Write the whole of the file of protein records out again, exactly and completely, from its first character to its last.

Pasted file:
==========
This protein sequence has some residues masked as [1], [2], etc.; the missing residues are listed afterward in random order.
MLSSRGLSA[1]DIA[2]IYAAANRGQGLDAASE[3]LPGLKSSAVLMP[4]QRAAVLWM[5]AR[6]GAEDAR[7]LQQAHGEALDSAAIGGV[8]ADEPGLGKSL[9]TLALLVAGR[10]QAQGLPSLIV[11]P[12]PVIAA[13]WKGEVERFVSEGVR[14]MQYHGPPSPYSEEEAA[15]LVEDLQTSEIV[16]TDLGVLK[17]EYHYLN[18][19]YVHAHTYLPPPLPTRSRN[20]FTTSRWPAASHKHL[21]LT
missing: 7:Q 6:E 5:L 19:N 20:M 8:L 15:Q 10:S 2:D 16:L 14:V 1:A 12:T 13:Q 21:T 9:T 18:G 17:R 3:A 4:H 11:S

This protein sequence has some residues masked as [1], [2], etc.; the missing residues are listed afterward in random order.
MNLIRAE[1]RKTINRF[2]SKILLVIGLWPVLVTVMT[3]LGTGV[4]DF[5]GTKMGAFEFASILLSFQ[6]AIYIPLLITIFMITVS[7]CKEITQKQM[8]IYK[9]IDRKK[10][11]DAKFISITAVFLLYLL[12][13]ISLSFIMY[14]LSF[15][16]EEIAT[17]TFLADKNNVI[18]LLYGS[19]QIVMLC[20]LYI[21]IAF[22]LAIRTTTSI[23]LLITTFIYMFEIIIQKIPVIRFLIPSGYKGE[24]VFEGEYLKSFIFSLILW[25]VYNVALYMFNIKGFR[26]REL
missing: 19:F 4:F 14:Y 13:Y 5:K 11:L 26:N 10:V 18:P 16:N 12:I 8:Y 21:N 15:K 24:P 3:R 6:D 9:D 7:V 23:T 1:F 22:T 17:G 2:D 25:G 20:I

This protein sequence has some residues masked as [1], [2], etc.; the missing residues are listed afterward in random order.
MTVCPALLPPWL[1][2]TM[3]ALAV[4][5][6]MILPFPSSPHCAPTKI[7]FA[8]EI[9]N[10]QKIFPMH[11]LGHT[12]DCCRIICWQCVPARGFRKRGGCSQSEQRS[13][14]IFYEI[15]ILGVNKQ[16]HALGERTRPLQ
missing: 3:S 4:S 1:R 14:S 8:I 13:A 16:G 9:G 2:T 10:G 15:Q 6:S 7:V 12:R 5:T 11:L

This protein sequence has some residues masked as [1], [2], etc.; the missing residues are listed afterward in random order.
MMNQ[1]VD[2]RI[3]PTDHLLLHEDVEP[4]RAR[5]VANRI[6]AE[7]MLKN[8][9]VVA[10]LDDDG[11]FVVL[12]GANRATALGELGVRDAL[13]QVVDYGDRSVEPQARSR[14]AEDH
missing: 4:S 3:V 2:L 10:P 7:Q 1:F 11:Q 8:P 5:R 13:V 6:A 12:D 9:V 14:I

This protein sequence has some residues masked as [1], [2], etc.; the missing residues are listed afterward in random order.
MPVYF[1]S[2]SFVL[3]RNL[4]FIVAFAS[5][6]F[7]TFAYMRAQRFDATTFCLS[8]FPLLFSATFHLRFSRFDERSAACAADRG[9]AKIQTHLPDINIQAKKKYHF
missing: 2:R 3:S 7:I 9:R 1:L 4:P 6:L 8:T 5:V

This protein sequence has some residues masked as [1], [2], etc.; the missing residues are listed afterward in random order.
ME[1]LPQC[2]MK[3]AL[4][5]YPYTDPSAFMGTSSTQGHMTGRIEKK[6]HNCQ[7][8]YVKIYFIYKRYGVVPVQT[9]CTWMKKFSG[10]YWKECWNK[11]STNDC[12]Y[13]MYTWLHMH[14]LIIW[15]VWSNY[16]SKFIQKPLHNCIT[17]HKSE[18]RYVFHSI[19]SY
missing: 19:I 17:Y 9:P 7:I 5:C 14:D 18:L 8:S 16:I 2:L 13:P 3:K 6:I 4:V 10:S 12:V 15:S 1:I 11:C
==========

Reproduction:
This protein sequence has some residues masked as [1], [2], etc.; the missing residues are listed afterward in random order.
MLSSRGLSA[1]DIA[2]IYAAANRGQGLDAASE[3]LPGLKSSAVLMP[4]QRAAVLWM[5]AR[6]GAEDAR[7]LQQAHGEALDSAAIGGV[8]ADEPGLGKSL[9]TLALLVAGR[10]QAQGLPSLIV[11]P[12]PVIAA[13]WKGEVERFVSEGVR[14]MQYHGPPSPYSEEEAA[15]LVEDLQTSEIV[16]TDLGVLK[17]EYHYLN[18][19]YVHAHTYLPPPLPTRSRN[20]FTTSRWPAASHKHL[21]LT
missing: 7:Q 6:E 5:L 19:N 20:M 8:L 15:Q 10:S 2:D 16:L 14:V 1:A 12:T 13:Q 21:T 9:T 18:G 17:R 3:A 4:H 11:S

This protein sequence has some residues masked as [1], [2], etc.; the missing residues are listed afterward in random order.
MNLIRAE[1]RKTINRF[2]SKILLVIGLWPVLVTVMT[3]LGTGV[4]DF[5]GTKMGAFEFASILLSFQ[6]AIYIPLLITIFMITVS[7]CKEITQKQM[8]IYK[9]IDRKK[10][11]DAKFISITAVFLLYLL[12][13]ISLSFIMY[14]LSF[15][16]EEIAT[17]TFLADKNNVI[18]LLYGS[19]QIVMLC[20]LYI[21]IAF[22]LAIRTTTSI[23]LLITTFIYMFEIIIQKIPVIRFLIPSGYKGE[24]VFEGEYLKSFIFSLILW[25]VYNVALYMFNIKGFR[26]REL
missing: 19:F 4:F 14:Y 13:Y 5:K 11:L 26:N 10:V 18:P 16:N 12:I 8:Y 21:N 15:K 24:P 3:R 6:D 9:D 7:V 23:T 1:F 22:T 17:G 2:D 25:G 20:I

This protein sequence has some residues masked as [1], [2], etc.; the missing residues are listed afterward in random order.
MTVCPALLPPWL[1][2]TM[3]ALAV[4][5][6]MILPFPSSPHCAPTKI[7]FA[8]EI[9]N[10]QKIFPMH[11]LGHT[12]DCCRIICWQCVPARGFRKRGGCSQSEQRS[13][14]IFYEI[15]ILGVNKQ[16]HALGERTRPLQ
missing: 3:S 4:S 1:R 14:S 8:I 13:A 16:G 9:G 2:T 10:G 15:Q 6:S 7:V 12:R 5:T 11:L

This protein sequence has some residues masked as [1], [2], etc.; the missing residues are listed afterward in random order.
MMNQ[1]VD[2]RI[3]PTDHLLLHEDVEP[4]RAR[5]VANRI[6]AE[7]MLKN[8][9]VVA[10]LDDDG[11]FVVL[12]GANRATALGELGVRDAL[13]QVVDYGDRSVEPQARSR[14]AEDH
missing: 4:S 3:V 2:L 10:P 7:Q 1:F 11:Q 8:P 5:R 13:V 6:A 12:D 9:V 14:I

This protein sequence has some residues masked as [1], [2], etc.; the missing residues are listed afterward in random order.
MPVYF[1]S[2]SFVL[3]RNL[4]FIVAFAS[5][6]F[7]TFAYMRAQRFDATTFCLS[8]FPLLFSATFHLRFSRFDERSAACAADRG[9]AKIQTHLPDINIQAKKKYHF
missing: 2:R 3:S 7:I 9:R 1:L 4:P 6:L 8:T 5:V

This protein sequence has some residues masked as [1], [2], etc.; the missing residues are listed afterward in random order.
ME[1]LPQC[2]MK[3]AL[4][5]YPYTDPSAFMGTSSTQGHMTGRIEKK[6]HNCQ[7][8]YVKIYFIYKRYGVVPVQT[9]CTWMKKFSG[10]YWKECWNK[11]STNDC[12]Y[13]MYTWLHMH[14]LIIW[15]VWSNY[16]SKFIQKPLHNCIT[17]HKSE[18]RYVFHSI[19]SY
missing: 19:I 17:Y 9:P 7:I 5:C 14:D 18:L 8:S 16:I 2:L 13:P 3:K 6:I 4:V 10:S 12:V 15:S 1:I 11:C